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How Blockchain Benefits Business

Rotman’s Andreas Park explains why blockchain technology and machine learning are keys to future business success

 

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Blockchain technology has had some bad press over the past couple of years, largely due to the frenzy caused by speculation in the unregulated market in the Bitcoin cryptocurrency. But also due to the perception that cypherpunks, working in the blockchain space, are generally anti-business and out to kill off banks and undermine the system.

This has been a distraction. Blockchain, the technology behind cryptocurrencies, is a rapidly maturing, reliable, and essentially safe form of digital interconnectedness, that is set to revolutionize many of the ways we do business – and now is the time for senior leaders to take notice.

Andreas Park

“A business leader needs to understand what the technology can do, what it can't do, what the limits are and what the opportunities are,” says Andreas Park, Associate Professor of Finance, Rotman School of Management, University of Toronto.

Blockchain is a decentralized, distributed, digital ledger that is used to record transactions across many computers so that the record cannot be altered retroactively without the alteration of all subsequent blocks and the consensus of the network.

Along with machine learning and AI generally, blockchain is something any progressive business should make at least part of its digital strategy. As organizations look to the future, and particularly as they consider replacing tired legacy systems, they need to be thinking about the potential benefits of using some form of blockchain or distributed ledger technology. “Even if they go against a distributed ledger system and go for a centralized ledger, they should set that up in such a way that it could interface with a distributed ledger in the future. I think this is critical,” says Park.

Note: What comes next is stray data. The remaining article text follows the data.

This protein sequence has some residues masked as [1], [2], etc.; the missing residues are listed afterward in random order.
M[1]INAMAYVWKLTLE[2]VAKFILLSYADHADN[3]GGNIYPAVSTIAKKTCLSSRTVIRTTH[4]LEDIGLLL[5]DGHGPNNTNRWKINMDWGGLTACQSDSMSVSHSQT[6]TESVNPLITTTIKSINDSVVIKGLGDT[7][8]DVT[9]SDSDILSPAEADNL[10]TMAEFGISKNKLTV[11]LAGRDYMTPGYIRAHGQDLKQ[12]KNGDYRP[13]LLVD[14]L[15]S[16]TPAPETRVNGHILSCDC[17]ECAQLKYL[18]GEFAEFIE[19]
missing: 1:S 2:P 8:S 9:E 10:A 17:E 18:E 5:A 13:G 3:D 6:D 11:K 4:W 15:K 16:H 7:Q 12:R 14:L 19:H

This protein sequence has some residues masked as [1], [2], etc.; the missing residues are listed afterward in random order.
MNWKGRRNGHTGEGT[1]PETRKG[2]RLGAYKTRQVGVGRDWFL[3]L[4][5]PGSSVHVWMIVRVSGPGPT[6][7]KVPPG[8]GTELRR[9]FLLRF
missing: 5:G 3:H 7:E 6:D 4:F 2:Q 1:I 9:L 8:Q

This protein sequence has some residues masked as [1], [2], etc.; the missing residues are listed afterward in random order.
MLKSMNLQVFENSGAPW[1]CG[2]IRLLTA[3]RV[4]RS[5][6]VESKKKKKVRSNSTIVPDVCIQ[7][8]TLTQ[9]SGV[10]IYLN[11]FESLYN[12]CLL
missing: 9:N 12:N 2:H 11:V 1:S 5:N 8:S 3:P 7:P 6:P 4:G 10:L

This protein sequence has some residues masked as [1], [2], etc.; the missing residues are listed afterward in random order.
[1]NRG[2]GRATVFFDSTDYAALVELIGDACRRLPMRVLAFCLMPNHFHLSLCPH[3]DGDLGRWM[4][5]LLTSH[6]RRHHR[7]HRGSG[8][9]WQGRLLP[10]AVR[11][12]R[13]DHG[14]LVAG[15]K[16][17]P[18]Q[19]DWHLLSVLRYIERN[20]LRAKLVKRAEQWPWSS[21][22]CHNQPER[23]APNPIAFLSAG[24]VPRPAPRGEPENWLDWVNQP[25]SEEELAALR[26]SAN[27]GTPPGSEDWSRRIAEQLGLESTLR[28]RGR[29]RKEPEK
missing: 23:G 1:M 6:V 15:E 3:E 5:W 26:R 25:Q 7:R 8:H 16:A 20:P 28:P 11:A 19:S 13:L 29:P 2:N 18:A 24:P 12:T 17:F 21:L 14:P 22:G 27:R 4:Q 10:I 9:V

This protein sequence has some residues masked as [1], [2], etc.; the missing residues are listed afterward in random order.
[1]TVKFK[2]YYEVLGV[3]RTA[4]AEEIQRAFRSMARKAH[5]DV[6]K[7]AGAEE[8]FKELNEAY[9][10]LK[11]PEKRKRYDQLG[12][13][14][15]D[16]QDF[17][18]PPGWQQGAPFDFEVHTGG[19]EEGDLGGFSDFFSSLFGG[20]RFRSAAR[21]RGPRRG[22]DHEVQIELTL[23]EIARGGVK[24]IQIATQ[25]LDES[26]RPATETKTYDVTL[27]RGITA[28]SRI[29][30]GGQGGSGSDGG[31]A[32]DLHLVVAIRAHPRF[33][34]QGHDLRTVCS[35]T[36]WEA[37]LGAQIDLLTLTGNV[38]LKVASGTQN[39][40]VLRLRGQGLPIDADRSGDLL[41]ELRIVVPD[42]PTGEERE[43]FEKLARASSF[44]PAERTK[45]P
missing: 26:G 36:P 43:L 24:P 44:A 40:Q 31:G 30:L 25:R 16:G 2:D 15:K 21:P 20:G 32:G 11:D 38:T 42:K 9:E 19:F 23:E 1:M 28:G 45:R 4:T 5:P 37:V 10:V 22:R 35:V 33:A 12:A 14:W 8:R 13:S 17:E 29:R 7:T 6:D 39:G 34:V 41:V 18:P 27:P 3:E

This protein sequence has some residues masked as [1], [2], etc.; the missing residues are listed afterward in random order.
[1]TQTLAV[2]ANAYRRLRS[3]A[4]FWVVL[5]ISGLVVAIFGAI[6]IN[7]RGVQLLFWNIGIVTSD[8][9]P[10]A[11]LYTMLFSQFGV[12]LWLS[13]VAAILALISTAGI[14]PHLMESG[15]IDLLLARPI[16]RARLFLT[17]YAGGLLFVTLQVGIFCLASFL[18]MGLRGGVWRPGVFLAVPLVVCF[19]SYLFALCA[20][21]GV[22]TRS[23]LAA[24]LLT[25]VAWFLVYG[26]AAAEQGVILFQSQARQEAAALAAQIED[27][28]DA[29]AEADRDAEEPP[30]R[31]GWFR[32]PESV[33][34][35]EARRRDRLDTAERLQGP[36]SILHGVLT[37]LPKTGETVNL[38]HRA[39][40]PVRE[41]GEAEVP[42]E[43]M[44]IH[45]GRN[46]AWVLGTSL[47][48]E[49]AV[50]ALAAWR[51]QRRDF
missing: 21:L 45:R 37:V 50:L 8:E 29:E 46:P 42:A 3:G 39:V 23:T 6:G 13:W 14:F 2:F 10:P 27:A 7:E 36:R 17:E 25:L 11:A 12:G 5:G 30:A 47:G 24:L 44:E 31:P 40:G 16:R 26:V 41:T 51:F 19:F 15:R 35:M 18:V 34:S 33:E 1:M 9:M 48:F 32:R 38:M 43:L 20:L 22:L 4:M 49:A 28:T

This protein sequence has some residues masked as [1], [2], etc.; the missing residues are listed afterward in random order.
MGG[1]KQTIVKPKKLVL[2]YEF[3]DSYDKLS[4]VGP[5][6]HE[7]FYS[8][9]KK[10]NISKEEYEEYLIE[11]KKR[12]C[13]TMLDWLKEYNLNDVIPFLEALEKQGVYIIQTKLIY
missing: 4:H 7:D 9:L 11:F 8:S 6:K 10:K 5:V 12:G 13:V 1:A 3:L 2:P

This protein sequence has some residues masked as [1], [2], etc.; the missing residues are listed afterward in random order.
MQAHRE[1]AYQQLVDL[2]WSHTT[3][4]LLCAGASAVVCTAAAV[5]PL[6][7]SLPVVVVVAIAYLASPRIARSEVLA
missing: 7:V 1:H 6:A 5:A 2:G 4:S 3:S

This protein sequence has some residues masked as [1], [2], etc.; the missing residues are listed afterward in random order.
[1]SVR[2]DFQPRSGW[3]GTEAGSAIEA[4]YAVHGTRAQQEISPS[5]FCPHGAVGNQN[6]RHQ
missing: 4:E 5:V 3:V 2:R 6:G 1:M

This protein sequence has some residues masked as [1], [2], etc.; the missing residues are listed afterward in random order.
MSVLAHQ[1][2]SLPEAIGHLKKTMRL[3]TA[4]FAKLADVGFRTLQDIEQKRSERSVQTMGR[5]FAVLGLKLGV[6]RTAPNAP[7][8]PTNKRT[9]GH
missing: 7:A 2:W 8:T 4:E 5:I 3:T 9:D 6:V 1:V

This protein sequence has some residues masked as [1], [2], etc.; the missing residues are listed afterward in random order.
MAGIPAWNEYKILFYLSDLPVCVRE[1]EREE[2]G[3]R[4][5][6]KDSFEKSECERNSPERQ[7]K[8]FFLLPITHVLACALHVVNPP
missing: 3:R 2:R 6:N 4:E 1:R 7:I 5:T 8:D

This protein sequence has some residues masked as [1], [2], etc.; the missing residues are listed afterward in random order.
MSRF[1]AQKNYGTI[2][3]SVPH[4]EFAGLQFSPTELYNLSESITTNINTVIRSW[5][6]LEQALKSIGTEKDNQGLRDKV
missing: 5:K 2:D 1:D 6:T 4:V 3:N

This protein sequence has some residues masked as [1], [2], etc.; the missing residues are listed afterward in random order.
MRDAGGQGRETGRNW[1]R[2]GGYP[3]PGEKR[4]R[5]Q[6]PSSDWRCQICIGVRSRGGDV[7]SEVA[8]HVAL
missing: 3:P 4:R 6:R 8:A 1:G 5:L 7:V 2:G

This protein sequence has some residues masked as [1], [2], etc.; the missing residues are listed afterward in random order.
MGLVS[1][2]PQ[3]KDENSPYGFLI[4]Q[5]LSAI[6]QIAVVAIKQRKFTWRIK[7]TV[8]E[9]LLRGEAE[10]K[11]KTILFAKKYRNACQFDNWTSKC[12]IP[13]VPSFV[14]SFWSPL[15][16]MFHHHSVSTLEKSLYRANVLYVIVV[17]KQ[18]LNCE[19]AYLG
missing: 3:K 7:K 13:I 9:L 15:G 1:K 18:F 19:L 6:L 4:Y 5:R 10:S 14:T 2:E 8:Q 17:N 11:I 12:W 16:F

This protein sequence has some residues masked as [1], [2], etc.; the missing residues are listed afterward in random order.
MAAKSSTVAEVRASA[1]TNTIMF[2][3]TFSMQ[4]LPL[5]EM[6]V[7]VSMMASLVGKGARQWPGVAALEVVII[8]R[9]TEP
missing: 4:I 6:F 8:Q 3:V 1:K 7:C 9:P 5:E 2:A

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Join Andreas Park on Rotman’s Transforming Finance: Machine Learning & Blockchain program, to put machine learning and blockchain technology to work for your organization.

Date: 28-29 March 2019│ Format: In-class study │ Location: Toronto

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The ultimate benefit for businesses, and the reason it should be a strategic priority for leaders, is that blockchain technology can enhance performance and improve profit margins. It can profoundly streamline business processes and transactions, strengthen supply chains, boost customer relationships, reduce costs, and open up new opportunities for business expansion.

Blockchain, by allowing businesses to store data at various locations in a distributed manner, can greatly simplify business interaction. Park quotes the example of gas pipeline networks, normally a process where multiple parties own portions of the network and where it is very difficult to keep track of all the databases that record the flow of the gas. “What blockchain does is simplify the whole thing enormously. So, instead of having reconciliation periods which last for 30 days, you can do this in a day or two.” And for those on the network who have the right to read and write permissions, “it makes life extremely easy.”